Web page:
Accutane for Acne Treatment

Sometimes patients come to us with very severe acne that consists of nodules, cysts, and pustules on the skin. Many times, this deep cystic type of acne has already left scars on the skin and is causing distress to the patient. Often, we will see patients with acne that has been treated for years with different oral antibiotics, topical creams, washes, and other in-office procedures, yet it still does not improve.

Severe, painful acne can significantly affect your quality of life. Grades may suffer, social isolation may occur, and job performance may suffer. In these cases of severe acne or unresponsive acne, a medication called Accutane® (Isotretinoin) may be discussed as a curative option. Accutane is a pill form of Vitamin A that, when ingested, helps reduce oil production, inflammation, bacteria levels, and clogged pores. For many, treating acne with Accutane provides a curative option for the acne that has been plaguing them for years.

Accutane is a highly regulated medication because it can cause side effects such as headache, dry eyes and skin, nosebleeds, vision changes or mood changes. Accutane is not allowed for use by women who are planning a pregnancy, currently pregnant, or breastfeeding because of the harm it can cause to the baby. Accutane also causes significant skin sensitivity so excess sun exposure, facials, and skin waxing should be avoided while you are on the medication.

Most patients who complete a course of Accutane with a licensed, trained dermatology provider see results within a few months and finish the total treatment course within 6-8 months. Accutane is commonly taken as one to two pills per day, and every month you are on this medicine you will be seen by your dermatology provider.

If you have been suffering from painful, severe, scarring acne or have been using prescription medications for your acne that have not been working, Accutane may be an option for you.

Brooke Moss, PA-C, MPH is a board certified Physician Assistant specializing in medical and cosmetic dermatology. She is currently accepting new patients in our Edina and Downtown Minneapolis locations.

When should your child see a dermatology provider?

There are many reasons a child may need to see a dermatologist ranging from rashes to bug bites to acne. One of the most important reasons for your son or daughter to be seen in clinic is to monitor moles that are worrisome.

Most moles seen on children’s skin are generally not too concerning. As your child grows, it is normal for the moles to grow along with them and even sometimes change in color. Some moles may disappear completely as your child continues to grow. In an otherwise healthy child, melanoma and other skins cancers are quite rare; however, there are some times when a mole should be checked by a trained dermatology provider.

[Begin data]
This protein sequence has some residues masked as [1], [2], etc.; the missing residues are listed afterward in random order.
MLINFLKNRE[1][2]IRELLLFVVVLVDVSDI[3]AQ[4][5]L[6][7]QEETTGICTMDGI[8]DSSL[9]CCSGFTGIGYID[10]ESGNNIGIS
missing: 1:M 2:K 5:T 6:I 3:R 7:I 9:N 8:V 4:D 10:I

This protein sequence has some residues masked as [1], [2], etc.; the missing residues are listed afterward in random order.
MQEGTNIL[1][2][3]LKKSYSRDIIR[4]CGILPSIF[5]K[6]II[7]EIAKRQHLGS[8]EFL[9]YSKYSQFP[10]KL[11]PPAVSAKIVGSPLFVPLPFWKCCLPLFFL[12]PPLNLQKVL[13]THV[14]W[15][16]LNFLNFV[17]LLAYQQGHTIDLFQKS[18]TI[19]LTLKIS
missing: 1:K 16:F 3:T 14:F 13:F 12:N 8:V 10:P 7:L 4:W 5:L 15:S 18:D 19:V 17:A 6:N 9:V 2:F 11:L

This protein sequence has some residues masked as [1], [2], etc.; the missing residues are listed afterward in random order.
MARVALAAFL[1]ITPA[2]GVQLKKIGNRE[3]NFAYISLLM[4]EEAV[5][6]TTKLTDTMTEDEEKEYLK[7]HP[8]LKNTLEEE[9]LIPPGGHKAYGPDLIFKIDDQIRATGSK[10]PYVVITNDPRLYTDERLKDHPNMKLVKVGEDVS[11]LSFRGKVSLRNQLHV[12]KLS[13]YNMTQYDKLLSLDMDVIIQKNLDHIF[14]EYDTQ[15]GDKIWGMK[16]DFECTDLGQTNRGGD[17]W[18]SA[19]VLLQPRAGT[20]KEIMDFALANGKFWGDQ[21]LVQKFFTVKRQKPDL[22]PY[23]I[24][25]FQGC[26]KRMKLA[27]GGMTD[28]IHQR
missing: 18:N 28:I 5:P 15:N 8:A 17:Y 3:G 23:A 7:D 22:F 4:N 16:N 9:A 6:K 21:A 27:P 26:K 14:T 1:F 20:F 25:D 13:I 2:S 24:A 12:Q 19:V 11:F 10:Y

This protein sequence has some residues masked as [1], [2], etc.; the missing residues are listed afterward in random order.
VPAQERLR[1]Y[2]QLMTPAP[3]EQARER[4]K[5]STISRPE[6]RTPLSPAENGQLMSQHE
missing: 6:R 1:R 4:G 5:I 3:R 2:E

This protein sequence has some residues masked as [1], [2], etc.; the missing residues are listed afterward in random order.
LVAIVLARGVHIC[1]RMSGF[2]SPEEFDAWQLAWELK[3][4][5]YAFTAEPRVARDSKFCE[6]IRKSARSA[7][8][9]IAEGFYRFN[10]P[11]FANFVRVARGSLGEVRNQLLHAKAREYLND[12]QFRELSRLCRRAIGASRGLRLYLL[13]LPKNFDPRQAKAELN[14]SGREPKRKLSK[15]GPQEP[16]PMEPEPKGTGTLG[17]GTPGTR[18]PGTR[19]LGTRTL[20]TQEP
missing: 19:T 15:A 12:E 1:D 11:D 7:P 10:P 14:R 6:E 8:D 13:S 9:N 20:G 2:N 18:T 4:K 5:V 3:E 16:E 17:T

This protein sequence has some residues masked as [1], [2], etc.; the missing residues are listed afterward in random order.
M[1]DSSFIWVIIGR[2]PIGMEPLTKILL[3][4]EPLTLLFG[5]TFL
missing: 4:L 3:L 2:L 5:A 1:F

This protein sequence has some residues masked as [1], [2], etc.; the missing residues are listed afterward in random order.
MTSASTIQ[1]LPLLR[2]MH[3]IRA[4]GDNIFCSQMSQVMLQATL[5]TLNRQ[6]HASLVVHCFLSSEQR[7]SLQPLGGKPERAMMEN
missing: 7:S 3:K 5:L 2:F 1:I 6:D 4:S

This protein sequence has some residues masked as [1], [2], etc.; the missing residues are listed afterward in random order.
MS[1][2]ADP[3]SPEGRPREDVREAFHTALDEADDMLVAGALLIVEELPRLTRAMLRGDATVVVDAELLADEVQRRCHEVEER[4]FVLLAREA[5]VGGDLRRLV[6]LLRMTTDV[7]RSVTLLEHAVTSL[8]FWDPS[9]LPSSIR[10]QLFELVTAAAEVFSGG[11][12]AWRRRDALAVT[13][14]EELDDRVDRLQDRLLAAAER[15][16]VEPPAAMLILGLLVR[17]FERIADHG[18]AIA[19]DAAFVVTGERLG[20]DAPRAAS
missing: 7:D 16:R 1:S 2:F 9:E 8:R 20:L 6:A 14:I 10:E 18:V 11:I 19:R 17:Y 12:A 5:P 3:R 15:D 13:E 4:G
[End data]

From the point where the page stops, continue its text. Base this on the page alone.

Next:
1. If you see more than 50 moles on your child’s skin. Large numbers of moles may indicate a higher risk for melanoma. When caught early, melanoma is very treatable and your child should be seen yearly for regular skin exams to monitor the moles.
  2. If your child’s mole is bleeding or painful. If your child is experiencing any discomfort from a skin lesion, they should have it checked out.
  3. If your child has two or more different colors in it or looks jagged around the edges. These moles may indicate cancerous or precancerous change and should be evaluated in clinic.
  4. If your child has a very large mole. Most moles and freckles on the skin are pencil eraser sized or smaller. In some instances, children may develop or be born with large moles that may cover a significant portion of their skin. These moles should be monitored by your dermatology provider, as there are melanomas that can arise from these moles. Early detection is essential for good treatment outcome!
  5. If your child’s mole is changing. Perhaps you’ve noticed a small brown mole on your child’s leg that has been present since birth. If this mole looks the same and never changes, most likely it is nothing to worry about. If the mole all the sudden turns very dark brown or changes color, or all the sudden has a different shape or grows dramatically – it’s time to have it checked in the office.

Regular yearly monitoring for atypical moles is part of a healthy, whole-body approach to skincare no matter your age. To schedule a skin exam for you or your child, call (952) 929-8888 or visit our contact page.

Brooke Moss, PA-C, MPH is a board certified Physician Assistant specializing in medical and cosmetic dermatology. She is currently accepting new patients in our Edina and Downtown Minneapolis locations.